A limited number of B cell lineages generates the heterogeneity of a secondary immune response

P. R. Blier, A. Bothwell

Research output: Contribution to journalArticlepeer-review

72 Scopus citations

Abstract

We have studied the cellular basis for heterogeneity in the secondary immune response by creating a large set of B cell hybridomas from a single C57BL/6 mouse immunized with the hapten (4-hydroxy-3-nitrophenyl)acetyl coupled to chicken γ-globulin, and searching among the cells for all possible sets of clonally related lines. Among 28 independent cell lines from a single animal we find that 21 of them fall into seven small families of from two to five members; only seven lines have no matches among the set. A statistical analysis determines that the number of genetically distinct B cell precursors whose progeny were isolated during this secondary response is 18, with 95% confidence limits of 14 and 26. The distribution of family sizes implies that each activated clone has proliferated to approximately the same extent. Complete sequencing of the variable region of immunoglobulin heavy chain mRNA from 19 of the cell lines reveals many shared somatic mutations among related lines, implying a pronounced founder effect has occurred to eliminate most of the progeny of each precursor B cell. This may be the result either of a high frequency of debilitating somatic mutation or from selection against cells still expressing the idiotype of primary anti-(4-hydroxy-3-nitrophenyl)acetyl antibodies.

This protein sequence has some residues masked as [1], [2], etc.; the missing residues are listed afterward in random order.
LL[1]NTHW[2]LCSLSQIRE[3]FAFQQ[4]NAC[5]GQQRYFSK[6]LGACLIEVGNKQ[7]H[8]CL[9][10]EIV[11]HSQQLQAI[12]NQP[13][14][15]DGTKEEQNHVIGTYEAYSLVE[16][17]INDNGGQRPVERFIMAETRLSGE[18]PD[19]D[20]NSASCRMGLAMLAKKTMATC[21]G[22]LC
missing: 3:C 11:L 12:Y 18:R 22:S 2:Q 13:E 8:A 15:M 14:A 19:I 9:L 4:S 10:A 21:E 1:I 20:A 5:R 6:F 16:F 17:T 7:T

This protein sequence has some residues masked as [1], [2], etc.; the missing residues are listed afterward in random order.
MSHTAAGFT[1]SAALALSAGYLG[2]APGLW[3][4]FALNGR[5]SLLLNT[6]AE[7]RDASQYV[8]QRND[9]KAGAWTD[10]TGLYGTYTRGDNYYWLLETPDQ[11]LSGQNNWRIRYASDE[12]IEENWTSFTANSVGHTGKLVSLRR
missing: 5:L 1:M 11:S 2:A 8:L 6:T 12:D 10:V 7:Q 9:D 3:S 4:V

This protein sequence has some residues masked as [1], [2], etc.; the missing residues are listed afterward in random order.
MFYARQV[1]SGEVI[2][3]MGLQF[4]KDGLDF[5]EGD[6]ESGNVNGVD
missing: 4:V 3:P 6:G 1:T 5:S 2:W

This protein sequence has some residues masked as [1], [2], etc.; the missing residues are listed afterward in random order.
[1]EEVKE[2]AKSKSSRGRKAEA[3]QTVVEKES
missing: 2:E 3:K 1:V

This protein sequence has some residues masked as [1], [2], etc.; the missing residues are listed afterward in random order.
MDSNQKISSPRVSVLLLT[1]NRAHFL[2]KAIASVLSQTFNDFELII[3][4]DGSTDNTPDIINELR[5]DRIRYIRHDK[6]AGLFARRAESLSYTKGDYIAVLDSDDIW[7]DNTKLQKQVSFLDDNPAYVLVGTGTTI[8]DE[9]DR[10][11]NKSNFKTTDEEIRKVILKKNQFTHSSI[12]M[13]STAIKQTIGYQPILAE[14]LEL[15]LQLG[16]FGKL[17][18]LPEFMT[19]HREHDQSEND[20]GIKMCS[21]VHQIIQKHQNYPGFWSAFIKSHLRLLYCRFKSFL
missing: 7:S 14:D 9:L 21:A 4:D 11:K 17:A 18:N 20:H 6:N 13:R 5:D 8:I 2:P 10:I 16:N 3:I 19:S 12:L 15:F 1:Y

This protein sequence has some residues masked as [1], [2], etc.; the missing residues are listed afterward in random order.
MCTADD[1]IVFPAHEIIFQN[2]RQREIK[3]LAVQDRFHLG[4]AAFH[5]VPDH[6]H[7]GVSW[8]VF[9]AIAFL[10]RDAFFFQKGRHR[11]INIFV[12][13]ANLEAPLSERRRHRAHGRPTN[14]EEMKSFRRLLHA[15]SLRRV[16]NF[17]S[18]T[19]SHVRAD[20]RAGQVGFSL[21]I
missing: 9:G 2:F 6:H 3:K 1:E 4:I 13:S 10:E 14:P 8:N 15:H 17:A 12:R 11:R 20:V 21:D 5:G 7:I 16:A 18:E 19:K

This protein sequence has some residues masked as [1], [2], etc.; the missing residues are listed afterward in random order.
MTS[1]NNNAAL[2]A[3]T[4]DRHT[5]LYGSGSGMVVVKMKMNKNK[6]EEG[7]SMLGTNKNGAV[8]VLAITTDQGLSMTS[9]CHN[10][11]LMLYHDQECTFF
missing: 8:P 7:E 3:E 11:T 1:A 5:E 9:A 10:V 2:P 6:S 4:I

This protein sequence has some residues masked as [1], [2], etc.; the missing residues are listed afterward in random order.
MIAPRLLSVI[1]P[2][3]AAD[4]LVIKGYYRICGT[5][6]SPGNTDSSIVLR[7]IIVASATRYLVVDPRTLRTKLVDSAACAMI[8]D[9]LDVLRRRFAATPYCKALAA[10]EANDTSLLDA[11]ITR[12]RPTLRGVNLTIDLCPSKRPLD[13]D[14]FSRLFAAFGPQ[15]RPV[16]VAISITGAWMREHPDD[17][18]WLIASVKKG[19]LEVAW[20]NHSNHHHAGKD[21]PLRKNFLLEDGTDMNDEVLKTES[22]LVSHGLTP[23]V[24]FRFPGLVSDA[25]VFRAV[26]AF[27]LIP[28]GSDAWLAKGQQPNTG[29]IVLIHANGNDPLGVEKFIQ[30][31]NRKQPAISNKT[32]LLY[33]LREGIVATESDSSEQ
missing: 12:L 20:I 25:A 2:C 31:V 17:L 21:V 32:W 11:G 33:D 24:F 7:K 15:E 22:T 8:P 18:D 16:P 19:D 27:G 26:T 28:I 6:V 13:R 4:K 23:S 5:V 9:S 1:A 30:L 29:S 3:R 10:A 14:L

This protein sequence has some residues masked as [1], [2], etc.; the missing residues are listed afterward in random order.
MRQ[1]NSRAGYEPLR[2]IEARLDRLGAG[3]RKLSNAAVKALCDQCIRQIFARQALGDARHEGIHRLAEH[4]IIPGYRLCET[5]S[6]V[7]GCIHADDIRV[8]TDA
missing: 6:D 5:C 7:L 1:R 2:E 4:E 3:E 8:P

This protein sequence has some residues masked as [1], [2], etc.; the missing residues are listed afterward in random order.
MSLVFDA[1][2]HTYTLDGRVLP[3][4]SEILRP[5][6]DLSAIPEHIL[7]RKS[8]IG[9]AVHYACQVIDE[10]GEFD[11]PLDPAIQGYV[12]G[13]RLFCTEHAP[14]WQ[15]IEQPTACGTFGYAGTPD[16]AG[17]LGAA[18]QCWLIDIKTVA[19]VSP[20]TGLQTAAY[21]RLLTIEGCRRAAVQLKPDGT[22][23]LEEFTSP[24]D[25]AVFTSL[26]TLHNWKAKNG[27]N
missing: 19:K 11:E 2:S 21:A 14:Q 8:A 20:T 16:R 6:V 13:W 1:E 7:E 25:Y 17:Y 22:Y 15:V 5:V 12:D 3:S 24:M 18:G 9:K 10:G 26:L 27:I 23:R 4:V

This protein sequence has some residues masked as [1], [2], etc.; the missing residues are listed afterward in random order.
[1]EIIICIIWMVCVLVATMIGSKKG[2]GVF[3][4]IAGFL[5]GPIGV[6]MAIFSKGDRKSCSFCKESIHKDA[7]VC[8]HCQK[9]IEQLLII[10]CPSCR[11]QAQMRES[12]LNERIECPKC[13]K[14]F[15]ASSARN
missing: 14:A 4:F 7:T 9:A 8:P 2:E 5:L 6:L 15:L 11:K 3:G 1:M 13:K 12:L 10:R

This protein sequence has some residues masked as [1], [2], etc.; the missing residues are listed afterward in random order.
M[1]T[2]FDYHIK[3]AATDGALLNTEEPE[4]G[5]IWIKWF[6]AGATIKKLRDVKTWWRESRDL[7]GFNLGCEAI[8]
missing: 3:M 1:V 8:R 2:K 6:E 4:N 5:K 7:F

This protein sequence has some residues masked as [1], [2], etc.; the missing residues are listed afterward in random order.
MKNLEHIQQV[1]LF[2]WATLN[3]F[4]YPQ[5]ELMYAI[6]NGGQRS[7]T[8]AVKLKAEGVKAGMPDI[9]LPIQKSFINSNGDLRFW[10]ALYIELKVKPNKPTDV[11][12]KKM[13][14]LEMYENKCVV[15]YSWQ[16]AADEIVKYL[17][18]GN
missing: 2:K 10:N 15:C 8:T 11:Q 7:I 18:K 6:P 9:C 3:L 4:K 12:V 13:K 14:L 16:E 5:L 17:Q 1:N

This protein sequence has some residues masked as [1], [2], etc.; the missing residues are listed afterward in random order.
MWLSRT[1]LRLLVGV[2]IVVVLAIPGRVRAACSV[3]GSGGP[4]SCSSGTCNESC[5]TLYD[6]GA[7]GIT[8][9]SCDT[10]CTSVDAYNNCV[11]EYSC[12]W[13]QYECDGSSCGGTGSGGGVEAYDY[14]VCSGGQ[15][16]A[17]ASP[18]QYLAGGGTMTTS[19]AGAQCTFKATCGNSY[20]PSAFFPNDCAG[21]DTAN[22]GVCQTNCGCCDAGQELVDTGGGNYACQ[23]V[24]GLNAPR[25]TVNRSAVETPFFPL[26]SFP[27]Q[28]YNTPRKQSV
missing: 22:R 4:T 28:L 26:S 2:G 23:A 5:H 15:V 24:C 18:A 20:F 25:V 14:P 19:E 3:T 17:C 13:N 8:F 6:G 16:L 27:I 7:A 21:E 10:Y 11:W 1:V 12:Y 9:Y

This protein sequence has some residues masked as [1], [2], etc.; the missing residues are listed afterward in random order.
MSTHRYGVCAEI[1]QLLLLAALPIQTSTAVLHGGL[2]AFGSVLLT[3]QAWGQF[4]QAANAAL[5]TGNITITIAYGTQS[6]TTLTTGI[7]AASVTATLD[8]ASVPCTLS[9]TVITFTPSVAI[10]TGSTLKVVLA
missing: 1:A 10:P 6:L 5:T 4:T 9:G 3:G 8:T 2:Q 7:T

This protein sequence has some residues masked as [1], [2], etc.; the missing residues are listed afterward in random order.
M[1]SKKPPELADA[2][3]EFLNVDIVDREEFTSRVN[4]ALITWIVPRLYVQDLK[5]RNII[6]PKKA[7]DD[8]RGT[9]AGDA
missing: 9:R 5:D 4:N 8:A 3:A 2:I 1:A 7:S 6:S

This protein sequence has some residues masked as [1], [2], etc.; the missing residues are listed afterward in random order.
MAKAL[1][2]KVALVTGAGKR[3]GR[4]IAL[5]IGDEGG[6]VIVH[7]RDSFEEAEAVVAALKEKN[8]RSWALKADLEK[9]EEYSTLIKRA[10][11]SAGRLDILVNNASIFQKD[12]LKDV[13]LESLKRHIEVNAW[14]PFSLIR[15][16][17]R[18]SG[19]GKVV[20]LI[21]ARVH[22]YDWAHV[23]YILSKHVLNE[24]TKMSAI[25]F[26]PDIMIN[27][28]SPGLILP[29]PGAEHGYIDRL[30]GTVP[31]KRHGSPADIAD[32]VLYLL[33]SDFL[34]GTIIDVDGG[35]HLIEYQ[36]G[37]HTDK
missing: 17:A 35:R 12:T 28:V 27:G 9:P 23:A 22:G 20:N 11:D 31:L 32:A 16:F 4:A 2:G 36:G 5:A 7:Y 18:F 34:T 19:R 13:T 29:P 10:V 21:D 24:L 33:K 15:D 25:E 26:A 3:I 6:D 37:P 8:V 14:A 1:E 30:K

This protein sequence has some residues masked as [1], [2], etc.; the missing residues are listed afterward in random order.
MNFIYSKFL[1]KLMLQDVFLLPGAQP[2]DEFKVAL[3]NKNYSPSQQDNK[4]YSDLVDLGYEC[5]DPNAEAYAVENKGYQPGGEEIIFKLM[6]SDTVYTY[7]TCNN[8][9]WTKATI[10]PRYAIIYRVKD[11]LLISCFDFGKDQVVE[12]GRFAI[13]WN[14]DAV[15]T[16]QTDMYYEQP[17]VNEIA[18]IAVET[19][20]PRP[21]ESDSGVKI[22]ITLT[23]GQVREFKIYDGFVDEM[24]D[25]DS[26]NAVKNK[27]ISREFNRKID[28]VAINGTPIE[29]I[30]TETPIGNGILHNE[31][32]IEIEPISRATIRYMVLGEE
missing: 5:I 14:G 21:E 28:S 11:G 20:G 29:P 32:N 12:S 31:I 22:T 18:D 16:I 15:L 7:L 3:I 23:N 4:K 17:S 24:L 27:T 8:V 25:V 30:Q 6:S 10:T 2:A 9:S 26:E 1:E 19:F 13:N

Original languageEnglish (US)
Pages (from-to)3996-4006
Number of pages11
JournalJournal of Immunology
Volume139
Issue number12
StatePublished - 1987
Externally publishedYes

ASJC Scopus subject areas

  • Immunology and Allergy
  • Immunology

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